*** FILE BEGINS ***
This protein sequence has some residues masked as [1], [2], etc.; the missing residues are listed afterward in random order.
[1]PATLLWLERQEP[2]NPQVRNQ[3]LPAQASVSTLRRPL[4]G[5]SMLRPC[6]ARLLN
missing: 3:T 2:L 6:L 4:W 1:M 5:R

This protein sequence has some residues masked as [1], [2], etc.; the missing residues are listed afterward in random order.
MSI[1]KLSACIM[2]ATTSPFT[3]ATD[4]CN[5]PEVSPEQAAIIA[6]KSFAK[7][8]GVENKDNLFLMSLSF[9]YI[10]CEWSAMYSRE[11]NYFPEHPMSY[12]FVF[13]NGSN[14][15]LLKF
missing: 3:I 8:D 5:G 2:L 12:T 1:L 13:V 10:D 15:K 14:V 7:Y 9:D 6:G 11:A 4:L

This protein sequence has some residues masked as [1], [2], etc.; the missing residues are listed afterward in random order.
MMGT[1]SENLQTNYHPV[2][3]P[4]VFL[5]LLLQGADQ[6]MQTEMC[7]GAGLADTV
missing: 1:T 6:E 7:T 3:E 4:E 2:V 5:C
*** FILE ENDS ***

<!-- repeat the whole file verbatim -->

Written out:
This protein sequence has some residues masked as [1], [2], etc.; the missing residues are listed afterward in random order.
[1]PATLLWLERQEP[2]NPQVRNQ[3]LPAQASVSTLRRPL[4]G[5]SMLRPC[6]ARLLN
missing: 3:T 2:L 6:L 4:W 1:M 5:R

This protein sequence has some residues masked as [1], [2], etc.; the missing residues are listed afterward in random order.
MSI[1]KLSACIM[2]ATTSPFT[3]ATD[4]CN[5]PEVSPEQAAIIA[6]KSFAK[7][8]GVENKDNLFLMSLSF[9]YI[10]CEWSAMYSRE[11]NYFPEHPMSY[12]FVF[13]NGSN[14][15]LLKF
missing: 3:I 8:D 5:G 2:L 12:T 1:L 13:V 10:D 15:K 14:V 7:Y 9:D 6:G 11:A 4:L

This protein sequence has some residues masked as [1], [2], etc.; the missing residues are listed afterward in random order.
MMGT[1]SENLQTNYHPV[2][3]P[4]VFL[5]LLLQGADQ[6]MQTEMC[7]GAGLADTV
missing: 1:T 6:E 7:T 3:E 4:E 2:V 5:C